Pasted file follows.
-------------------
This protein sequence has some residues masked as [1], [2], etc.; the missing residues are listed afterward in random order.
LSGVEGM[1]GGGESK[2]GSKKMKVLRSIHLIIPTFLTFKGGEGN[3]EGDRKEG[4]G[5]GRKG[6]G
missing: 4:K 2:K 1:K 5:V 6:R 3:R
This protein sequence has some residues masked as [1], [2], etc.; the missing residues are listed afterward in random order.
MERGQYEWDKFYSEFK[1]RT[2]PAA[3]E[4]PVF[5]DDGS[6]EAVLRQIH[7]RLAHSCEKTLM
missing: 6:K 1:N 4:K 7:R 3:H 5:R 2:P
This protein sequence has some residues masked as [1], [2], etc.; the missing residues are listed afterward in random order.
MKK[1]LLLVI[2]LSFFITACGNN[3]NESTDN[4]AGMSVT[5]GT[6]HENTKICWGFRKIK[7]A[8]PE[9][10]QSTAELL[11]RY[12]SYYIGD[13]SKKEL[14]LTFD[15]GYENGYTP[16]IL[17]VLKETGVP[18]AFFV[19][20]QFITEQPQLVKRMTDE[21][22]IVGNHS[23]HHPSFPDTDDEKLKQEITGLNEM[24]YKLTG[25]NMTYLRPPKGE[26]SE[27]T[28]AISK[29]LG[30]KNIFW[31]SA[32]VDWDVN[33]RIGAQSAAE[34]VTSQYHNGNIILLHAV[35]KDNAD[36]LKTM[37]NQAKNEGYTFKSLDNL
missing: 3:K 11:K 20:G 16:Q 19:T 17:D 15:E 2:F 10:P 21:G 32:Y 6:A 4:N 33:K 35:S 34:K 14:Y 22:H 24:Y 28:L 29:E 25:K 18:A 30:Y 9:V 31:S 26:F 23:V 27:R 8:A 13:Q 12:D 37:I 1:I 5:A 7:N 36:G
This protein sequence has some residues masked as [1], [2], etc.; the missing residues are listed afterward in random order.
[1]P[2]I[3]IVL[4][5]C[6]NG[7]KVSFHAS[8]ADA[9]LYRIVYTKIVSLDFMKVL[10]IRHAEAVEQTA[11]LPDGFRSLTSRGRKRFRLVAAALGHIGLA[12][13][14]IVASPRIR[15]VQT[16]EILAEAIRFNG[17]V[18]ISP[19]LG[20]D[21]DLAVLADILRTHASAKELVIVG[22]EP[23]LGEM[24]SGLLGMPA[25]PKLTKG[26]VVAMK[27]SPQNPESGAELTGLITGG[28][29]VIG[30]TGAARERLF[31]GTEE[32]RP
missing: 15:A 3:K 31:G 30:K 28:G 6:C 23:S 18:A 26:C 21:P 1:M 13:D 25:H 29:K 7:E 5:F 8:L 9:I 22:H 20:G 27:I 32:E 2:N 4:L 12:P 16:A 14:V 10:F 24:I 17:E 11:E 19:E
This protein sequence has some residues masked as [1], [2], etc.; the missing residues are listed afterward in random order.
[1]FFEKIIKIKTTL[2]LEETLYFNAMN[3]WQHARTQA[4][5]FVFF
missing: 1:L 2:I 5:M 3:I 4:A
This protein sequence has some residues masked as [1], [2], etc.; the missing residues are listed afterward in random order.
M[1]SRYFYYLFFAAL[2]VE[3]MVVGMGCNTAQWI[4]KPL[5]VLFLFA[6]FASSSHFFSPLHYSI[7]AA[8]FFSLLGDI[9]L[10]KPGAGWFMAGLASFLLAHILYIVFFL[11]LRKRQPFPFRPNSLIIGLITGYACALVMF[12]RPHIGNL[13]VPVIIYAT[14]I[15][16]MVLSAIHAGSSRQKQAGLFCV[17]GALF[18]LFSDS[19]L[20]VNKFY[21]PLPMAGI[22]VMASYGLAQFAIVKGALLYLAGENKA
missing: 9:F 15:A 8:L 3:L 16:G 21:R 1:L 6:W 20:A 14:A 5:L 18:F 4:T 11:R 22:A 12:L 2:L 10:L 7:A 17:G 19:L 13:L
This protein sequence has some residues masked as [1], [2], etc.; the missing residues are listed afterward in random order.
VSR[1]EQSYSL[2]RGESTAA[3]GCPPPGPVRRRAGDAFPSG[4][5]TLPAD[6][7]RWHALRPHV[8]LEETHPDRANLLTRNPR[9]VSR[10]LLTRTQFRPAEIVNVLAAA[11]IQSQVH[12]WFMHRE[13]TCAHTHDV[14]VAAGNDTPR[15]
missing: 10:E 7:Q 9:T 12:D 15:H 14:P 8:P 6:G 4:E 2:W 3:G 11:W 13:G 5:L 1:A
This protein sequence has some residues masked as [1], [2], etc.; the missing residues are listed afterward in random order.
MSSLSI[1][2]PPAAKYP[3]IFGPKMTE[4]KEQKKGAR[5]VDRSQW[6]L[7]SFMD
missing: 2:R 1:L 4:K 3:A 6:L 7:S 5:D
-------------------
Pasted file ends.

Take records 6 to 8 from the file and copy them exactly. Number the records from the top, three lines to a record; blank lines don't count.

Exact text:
This protein sequence has some residues masked as [1], [2], etc.; the missing residues are listed afterward in random order.
M[1]SRYFYYLFFAAL[2]VE[3]MVVGMGCNTAQWI[4]KPL[5]VLFLFA[6]FASSSHFFSPLHYSI[7]AA[8]FFSLLGDI[9]L[10]KPGAGWFMAGLASFLLAHILYIVFFL[11]LRKRQPFPFRPNSLIIGLITGYACALVMF[12]RPHIGNL[13]VPVIIYAT[14]I[15][16]MVLSAIHAGSSRQKQAGLFCV[17]GALF[18]LFSDS[19]L[20]VNKFY[21]PLPMAGI[22]VMASYGLAQFAIVKGALLYLAGENKA
missing: 9:F 15:A 8:L 3:L 16:G 21:R 1:L 6:W 20:A 14:A 5:L 18:F 4:T 11:R 22:A 12:L 2:L 10:L 7:A 17:G 19:L 13:L
This protein sequence has some residues masked as [1], [2], etc.; the missing residues are listed afterward in random order.
VSR[1]EQSYSL[2]RGESTAA[3]GCPPPGPVRRRAGDAFPSG[4][5]TLPAD[6][7]RWHALRPHV[8]LEETHPDRANLLTRNPR[9]VSR[10]LLTRTQFRPAEIVNVLAAA[11]IQSQVH[12]WFMHRE[13]TCAHTHDV[14]VAAGNDTPR[15]
missing: 10:E 7:Q 9:T 12:D 15:H 14:P 8:P 6:G 4:E 2:W 3:G 11:W 13:G 5:L 1:A
This protein sequence has some residues masked as [1], [2], etc.; the missing residues are listed afterward in random order.
MSSLSI[1][2]PPAAKYP[3]IFGPKMTE[4]KEQKKGAR[5]VDRSQW[6]L[7]SFMD
missing: 2:R 1:L 4:K 3:A 6:L 7:S 5:D